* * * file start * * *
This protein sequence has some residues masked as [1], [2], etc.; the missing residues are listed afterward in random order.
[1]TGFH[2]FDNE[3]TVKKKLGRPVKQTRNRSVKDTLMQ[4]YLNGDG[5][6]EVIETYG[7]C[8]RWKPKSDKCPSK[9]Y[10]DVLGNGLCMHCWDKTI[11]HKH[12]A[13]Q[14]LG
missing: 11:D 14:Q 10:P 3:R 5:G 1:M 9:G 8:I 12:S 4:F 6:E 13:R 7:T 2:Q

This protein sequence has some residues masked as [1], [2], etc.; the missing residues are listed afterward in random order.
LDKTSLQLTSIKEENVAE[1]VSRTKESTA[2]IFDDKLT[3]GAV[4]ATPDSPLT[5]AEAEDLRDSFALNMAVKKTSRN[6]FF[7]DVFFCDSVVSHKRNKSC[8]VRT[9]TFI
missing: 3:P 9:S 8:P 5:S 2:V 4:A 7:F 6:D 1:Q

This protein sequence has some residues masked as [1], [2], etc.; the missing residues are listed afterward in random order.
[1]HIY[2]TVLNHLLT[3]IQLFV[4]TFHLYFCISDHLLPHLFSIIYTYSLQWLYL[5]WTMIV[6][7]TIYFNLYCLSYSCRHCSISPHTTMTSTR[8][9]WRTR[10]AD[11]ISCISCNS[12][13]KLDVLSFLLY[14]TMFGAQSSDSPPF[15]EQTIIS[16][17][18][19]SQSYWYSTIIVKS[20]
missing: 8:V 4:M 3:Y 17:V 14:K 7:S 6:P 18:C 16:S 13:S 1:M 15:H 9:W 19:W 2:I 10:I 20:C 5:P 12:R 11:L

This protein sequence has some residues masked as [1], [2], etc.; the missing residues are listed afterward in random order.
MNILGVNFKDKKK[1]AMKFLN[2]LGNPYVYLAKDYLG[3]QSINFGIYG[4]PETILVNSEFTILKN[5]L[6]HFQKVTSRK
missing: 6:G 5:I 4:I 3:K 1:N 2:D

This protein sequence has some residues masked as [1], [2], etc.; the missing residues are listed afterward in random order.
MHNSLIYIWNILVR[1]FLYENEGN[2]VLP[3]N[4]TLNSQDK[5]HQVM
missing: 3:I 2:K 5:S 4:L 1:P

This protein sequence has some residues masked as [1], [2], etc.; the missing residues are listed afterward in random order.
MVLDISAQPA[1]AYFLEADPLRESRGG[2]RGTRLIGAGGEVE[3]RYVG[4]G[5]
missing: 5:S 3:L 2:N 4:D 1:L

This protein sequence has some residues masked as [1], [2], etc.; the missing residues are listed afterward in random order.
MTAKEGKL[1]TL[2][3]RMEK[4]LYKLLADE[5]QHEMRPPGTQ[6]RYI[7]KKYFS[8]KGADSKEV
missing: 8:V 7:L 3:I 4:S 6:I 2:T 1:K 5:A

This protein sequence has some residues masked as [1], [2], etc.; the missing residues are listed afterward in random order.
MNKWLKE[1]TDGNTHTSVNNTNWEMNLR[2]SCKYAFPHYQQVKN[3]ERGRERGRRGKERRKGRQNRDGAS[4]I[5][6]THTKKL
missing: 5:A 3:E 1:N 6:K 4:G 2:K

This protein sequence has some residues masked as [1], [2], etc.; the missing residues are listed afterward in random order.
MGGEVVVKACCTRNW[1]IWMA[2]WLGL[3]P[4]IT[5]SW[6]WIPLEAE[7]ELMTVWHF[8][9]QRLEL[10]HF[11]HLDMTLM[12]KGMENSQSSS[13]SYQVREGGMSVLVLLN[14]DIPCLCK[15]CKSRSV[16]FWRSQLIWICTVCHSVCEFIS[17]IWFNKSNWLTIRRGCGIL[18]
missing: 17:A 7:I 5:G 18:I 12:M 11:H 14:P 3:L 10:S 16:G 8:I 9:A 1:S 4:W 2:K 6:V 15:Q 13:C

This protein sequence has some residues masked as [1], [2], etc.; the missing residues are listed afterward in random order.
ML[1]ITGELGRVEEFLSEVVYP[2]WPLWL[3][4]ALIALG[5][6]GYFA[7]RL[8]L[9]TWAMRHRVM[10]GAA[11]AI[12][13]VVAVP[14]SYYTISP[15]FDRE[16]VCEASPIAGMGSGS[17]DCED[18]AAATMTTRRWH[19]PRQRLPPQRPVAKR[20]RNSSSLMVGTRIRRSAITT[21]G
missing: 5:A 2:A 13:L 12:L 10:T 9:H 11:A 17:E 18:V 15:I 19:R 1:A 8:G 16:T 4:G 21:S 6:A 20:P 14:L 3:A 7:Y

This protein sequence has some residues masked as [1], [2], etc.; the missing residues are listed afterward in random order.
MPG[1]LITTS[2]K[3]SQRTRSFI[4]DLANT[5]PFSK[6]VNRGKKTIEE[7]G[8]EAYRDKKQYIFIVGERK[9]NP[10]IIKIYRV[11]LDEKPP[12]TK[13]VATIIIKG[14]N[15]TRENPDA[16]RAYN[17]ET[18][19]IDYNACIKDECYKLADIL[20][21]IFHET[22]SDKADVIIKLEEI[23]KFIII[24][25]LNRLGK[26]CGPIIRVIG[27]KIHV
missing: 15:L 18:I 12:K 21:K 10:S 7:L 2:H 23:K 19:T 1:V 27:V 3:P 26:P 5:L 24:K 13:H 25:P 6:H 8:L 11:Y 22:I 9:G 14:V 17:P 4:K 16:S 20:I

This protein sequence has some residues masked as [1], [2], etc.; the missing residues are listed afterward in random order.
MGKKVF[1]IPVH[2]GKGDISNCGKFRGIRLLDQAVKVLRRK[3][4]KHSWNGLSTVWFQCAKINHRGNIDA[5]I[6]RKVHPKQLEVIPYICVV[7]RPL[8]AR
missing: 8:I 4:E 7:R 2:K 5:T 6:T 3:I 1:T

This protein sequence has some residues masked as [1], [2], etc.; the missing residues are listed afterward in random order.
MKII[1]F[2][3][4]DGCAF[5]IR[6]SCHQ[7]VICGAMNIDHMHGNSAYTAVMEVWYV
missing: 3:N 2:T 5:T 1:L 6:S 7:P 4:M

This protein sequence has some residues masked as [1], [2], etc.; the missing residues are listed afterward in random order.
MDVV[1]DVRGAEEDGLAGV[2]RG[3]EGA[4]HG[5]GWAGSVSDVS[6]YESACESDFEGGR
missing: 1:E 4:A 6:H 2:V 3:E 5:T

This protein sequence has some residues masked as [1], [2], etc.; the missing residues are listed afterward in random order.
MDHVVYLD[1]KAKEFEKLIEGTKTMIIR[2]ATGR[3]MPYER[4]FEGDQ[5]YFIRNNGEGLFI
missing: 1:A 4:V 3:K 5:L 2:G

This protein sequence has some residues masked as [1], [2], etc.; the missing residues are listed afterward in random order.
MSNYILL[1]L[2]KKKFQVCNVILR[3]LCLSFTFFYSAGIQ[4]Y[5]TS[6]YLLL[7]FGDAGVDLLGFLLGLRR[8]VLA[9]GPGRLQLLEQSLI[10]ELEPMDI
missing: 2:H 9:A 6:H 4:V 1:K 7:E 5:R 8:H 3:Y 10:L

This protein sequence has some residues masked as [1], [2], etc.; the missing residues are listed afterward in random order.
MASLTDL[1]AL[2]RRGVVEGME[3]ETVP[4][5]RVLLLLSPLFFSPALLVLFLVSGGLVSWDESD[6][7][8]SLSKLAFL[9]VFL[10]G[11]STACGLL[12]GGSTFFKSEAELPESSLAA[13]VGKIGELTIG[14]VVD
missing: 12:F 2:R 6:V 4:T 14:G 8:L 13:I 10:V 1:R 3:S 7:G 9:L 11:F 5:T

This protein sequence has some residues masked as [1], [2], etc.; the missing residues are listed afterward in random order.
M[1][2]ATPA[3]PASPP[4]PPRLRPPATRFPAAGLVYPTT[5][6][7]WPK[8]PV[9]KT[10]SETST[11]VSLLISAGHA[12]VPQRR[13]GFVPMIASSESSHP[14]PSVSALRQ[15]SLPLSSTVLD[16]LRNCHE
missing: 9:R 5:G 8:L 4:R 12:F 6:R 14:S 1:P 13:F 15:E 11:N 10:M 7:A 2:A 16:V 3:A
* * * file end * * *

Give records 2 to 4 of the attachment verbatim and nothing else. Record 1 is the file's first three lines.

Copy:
This protein sequence has some residues masked as [1], [2], etc.; the missing residues are listed afterward in random order.
LDKTSLQLTSIKEENVAE[1]VSRTKESTA[2]IFDDKLT[3]GAV[4]ATPDSPLT[5]AEAEDLRDSFALNMAVKKTSRN[6]FF[7]DVFFCDSVVSHKRNKSC[8]VRT[9]TFI
missing: 3:P 9:S 8:P 5:S 2:V 4:A 7:F 6:D 1:Q

This protein sequence has some residues masked as [1], [2], etc.; the missing residues are listed afterward in random order.
[1]HIY[2]TVLNHLLT[3]IQLFV[4]TFHLYFCISDHLLPHLFSIIYTYSLQWLYL[5]WTMIV[6][7]TIYFNLYCLSYSCRHCSISPHTTMTSTR[8][9]WRTR[10]AD[11]ISCISCNS[12][13]KLDVLSFLLY[14]TMFGAQSSDSPPF[15]EQTIIS[16][17][18][19]SQSYWYSTIIVKS[20]
missing: 8:V 4:M 3:Y 17:V 14:K 7:S 6:P 18:C 16:S 13:S 1:M 15:H 9:W 19:W 2:I 10:I 20:C 5:P 12:R 11:L

This protein sequence has some residues masked as [1], [2], etc.; the missing residues are listed afterward in random order.
MNILGVNFKDKKK[1]AMKFLN[2]LGNPYVYLAKDYLG[3]QSINFGIYG[4]PETILVNSEFTILKN[5]L[6]HFQKVTSRK
missing: 6:G 5:I 4:I 3:K 1:N 2:D